Soldiers in the night
Albín was 15, in Bratislava, when he experienced the Warsaw Pact occupation of Czechoslovakia. He looked out of the window on the night of August 20, 1968 and spotted a line of tanks queueing up by the former central market. At first, he thought it was just a military exercise.
“My brother worked at the petrol station, and I gave him a ride to work the next morning,” recalled Albín. They were approaching the neighbourhood of Lamač when they saw a huge number of tanks moving towards Bratislava.
“It was a shock,” Albín said. Having taken his brother to work, he then rode his motorbike to SNP Square. Everyone came to the square, both the young and the elderly. And everyone asked the soldiers the same question: “What are you doing here?” The soldiers did not know. They thought it was a military exercise as well. They were essentially youth serving their compulsory military service.
“Kill me, you Russian swine!” shouted a man, who had torn his shirt, at the soldiers, as recalled by Albín. People incited the soldiers so long that one of them grabbed a machine gun and began shooting all around the square. Thousands of people on the square found themselves lying on the ground in a second. At the nearby post office, a bullet killed a boy.
“A few days after the occupation, I rode to Februárka [a colloquial term for today's Račianska Street in Bratislava, previously known as Victorious February Street] to get my visa at the passport department,” Albín recalled.
The building, where the department was housed, was encircled by 20 or 30 tanks. Albín had to slalom through the tanks to reach the building. He swiftly leaned his motorbike against the staircase and ran to the visa department. There, people were already queueing up to get a stamp.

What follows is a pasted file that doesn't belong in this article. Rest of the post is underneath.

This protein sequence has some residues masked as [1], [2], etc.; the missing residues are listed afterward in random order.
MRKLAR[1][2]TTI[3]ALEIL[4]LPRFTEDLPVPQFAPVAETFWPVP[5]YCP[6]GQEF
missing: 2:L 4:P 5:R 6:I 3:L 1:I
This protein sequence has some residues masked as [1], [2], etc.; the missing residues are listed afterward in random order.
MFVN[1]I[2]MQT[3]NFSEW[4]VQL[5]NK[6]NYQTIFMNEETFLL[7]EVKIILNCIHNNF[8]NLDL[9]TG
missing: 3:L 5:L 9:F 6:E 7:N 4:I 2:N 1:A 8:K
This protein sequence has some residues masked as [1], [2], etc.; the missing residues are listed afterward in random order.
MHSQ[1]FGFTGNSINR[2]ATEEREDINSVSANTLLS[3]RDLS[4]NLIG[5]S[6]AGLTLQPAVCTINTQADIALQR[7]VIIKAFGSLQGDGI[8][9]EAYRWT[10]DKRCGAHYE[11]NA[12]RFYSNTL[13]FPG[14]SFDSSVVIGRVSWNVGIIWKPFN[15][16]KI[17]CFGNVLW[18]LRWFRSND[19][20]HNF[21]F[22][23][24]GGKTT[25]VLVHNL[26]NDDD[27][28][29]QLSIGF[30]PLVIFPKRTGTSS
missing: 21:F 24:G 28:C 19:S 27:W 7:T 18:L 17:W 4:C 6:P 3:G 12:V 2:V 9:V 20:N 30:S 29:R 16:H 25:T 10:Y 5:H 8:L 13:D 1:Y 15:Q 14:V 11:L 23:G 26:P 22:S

“We got the exit permit, and my friend and I shouted out 'Freedom, freedom!'” Albín remembered.
It was hard to leave Bratislava behind, though, as it had experienced a cultural boom in the sixties.
Albín used to go to gigs of different bands, such as Beatman, Buttons, Guľový Dolník (the band's name refers to a specific German playing card), Collegium Musicum, Fermata, and Prúdy (Currents). At six in the evening, the youth used to meet at Korzo, a promenade stretching from Michael's Gate through Hviezdoslav Square up to the Danube.
“It was amazing. Everyone had a radio and long hair,” Albín recalled. “People smoke and drank, which was not healthy. That was how it went.”
People went see concerts at the V club, dormitories Bernolák and Mladá garda, and at the Park of Culture and Relaxation (PKO). Around this time, Prúdy started singing in Slovak, though bands usually sang in English at the time.
However, Albín soon realised what socialism was really about.
“Communists gave people assurances,” he said. The system took care of your health, education, employment and social support, he added.
“But when a persanted individual freedom, or they held a different opinion to what was required,” claimed Albín, “it was not possible to have it.”
Reunited with father